Why You Should Use Flaxseed In Nutrition And Cosmetics

Flaxseed, flaxseed oil and flaxseed meal can do a lot for your health and beauty!

Why you should use flaxseed in nutrition and cosmetics

 Many people only know flax seeds in their diet as grains on the grain bun, as a decoration to make buns look healthier.

Hardly any of us have linseed , linseed oil or flaxseed meal in the kitchen cupboard. This indigenous oilseed is so healthy and versatile! Read here why you should always have flaxseed close at hand!

What are flaxseed actually?

The flax plant, also known as flax, is particularly versatile: the fibers for linen are obtained from its stems and the linseed oil from its seeds.

Flaxseed can be bought whole or whole, and it is found in many rolls and muesli mixes. However, linseed oil, which is obtained from the small seeds, is less well known.

You can buy a large selection in the health food store. Linseed oil has the highest known content of omega3 fatty acids. Depending on the variety, linseed oil also contains 10-20% linoleic acid.

Linoleic acid, like α-linolenic acid, is an essential nutrient and must therefore be taken in with food.


Flaxseed: rich in omega 3 fatty acids

The body cannot produce polyunsaturated fatty acids itself, so they are essential.

A lack of essential fatty acids leads to various deficiency symptoms such as skin changes (excessive cornification), susceptibility to infection, growth disorders, hair loss and a lack of blood platelets.

Well-known essential fatty acids are “Omega3” and “Omega6”, which should literally be “on everyone’s lips” due to advertising: The “healthy Omega3” is contained in all vegetable oils and improves the flow properties of the blood.

However, it is not only the intake of such essential fatty acids through our food that is decisive, but also that the ratio of these fatty acids to one another is optimal.

The higher the proportion of omega3 fatty acids and the lower the proportion of omega6 fatty acids, the more optimal the oil. Domestic linseed oil has the highest omega3 content (1: 4)!

Linseed bread

Flaxseed for Cholesterol

Did the doctor too high cholesterol levels found, then you can it to about 10 – 15% lower, by significantly reducing the saturated fats (solid at room temperature) in the diet and increase the amount of fiber and omega 3 fatty acids.

The “healthy omega3” is contained in high concentrations in linseed and linseed oil and not only improves the flow properties of the blood, it also lowers blood pressure and blood lipids, which is why it can prevent hardening of the arteries.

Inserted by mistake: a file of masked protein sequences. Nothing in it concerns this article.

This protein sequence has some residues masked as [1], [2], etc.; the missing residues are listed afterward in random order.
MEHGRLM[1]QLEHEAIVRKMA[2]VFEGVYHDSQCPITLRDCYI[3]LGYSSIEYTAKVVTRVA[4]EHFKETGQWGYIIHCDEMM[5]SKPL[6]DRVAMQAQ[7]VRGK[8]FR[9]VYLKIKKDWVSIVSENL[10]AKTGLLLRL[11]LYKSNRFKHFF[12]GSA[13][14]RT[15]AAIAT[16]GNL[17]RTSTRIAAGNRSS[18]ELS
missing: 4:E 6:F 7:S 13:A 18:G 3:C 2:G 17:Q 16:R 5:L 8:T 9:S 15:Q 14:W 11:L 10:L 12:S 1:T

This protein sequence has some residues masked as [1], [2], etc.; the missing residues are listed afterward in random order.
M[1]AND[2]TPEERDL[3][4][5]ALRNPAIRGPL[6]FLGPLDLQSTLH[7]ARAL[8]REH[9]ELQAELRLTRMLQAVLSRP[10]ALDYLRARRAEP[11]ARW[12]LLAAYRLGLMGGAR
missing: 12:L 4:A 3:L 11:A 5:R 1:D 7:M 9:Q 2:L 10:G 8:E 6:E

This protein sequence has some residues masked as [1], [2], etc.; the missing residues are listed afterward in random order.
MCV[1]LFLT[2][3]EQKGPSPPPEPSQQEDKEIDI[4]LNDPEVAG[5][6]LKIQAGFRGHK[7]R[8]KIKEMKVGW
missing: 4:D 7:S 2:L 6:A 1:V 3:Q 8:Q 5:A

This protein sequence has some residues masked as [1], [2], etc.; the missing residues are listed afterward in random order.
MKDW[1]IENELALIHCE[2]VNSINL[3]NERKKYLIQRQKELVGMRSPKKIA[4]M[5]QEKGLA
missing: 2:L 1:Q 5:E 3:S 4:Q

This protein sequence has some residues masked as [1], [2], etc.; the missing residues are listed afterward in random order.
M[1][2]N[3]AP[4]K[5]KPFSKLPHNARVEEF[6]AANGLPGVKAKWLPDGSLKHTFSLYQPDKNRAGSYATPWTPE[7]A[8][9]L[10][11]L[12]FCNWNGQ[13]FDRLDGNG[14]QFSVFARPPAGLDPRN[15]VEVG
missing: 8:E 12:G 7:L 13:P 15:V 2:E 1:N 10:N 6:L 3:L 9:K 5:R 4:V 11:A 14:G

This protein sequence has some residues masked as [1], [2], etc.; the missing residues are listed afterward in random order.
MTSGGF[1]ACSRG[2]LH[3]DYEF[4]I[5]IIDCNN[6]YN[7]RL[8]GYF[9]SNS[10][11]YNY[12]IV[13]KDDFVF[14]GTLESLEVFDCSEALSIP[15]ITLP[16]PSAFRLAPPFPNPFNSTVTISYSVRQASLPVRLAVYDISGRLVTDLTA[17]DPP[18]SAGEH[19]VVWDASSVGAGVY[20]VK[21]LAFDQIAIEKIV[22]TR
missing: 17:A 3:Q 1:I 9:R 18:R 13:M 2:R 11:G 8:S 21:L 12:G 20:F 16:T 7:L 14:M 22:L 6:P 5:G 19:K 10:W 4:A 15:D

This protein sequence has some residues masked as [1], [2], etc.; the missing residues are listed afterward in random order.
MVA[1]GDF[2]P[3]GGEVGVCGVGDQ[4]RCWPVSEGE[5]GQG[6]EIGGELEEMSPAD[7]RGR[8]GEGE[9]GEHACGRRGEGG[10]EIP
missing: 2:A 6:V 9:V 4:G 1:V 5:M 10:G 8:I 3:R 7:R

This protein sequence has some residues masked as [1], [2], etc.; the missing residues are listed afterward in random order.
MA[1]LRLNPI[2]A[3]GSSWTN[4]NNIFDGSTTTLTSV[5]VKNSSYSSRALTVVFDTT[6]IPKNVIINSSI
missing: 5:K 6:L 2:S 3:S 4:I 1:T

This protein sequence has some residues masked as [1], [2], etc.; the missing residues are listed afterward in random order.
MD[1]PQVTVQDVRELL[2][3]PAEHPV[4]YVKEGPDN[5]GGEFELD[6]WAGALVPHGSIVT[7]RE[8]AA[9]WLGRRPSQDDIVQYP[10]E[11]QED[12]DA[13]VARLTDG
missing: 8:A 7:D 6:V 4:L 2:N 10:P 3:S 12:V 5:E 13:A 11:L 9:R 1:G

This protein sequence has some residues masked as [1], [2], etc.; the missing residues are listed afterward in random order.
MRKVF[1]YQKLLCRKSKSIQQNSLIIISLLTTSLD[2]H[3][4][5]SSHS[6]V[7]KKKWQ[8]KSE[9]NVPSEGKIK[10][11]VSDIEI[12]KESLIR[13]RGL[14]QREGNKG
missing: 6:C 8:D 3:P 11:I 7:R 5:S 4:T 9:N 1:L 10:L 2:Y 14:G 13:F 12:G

Flaxseed water

Flaxseed for good digestion

Dietary fiber ensures a high volume of stool and nourishes the healthy intestinal bacteria – our actual digestive organ.

A lot of fiber can be found in whole grain products, fruits and vegetables (preferably with the skin on) and legumes such as peas, beans and lentils. But flaxseed meal also contains a lot of fiber – and that in combination with omega 3 fatty acids. It could hardly be healthier!

Flaxseed water

Flaxseed for constipation

Flaxseeds are particularly known for their ability to bind many times more water when crushed (chewed or ground) and thereby increase the volume of stool.

This helps very well with constipation. Flaxseed swells many times over in the digestive tract and the pressure it creates stimulates the intestinal muscles to move and to end the constipation.

Adults take a tablespoon of flaxseed 3 times a day with their meals. It is important to drink a lot throughout the day in order to give the flaxseed the liquid to swell!


Flaxseed for Cellulite?

Depending on the variety, linseed oil contains 10-20% linoleic acid. Linoleic acid is a regular component of human skin. Linoleic acid is also involved in regulating water in the skin. That is why it is often used in skin creams, especially in natural cosmetics.

How deep linoleic acid, which is applied from the outside, penetrates the skin tissue has not been definitively researched. A massage with linseed oil can then cause the water that has accumulated in the connective tissue to dissolve.

Flaxseed hair

Flaxseed hair conditioner

The linseed hair conditioner is particularly suitable for fine hair to make it stronger and more grippy. If you have curly hair, the hair will bounce better and will not hang out – even after several days! You need:

  • 3 tbsp flaxseed
  • 1 liter of water

Pour the boiling water over them, stir vigorously and let the mixture stand overnight. The next morning, pour the mixture through a sieve and catch the water.

You can sprinkle the swollen seeds over your muesli or use them in your breakfast smoothie.

The hair conditioner is already done! Simply put over your hair after shampooing, do not wash out and dry as usual.

The water is a bit slippery and slimy, but it is precisely this consistency that ensures that your hair becomes more voluminous and grippy, and your curls bounce better.

This water does not last long, but you can freeze it and thaw it again if necessary. For example, put it in the bathroom overnight to defrost it when you want to wash your hair the next morning.

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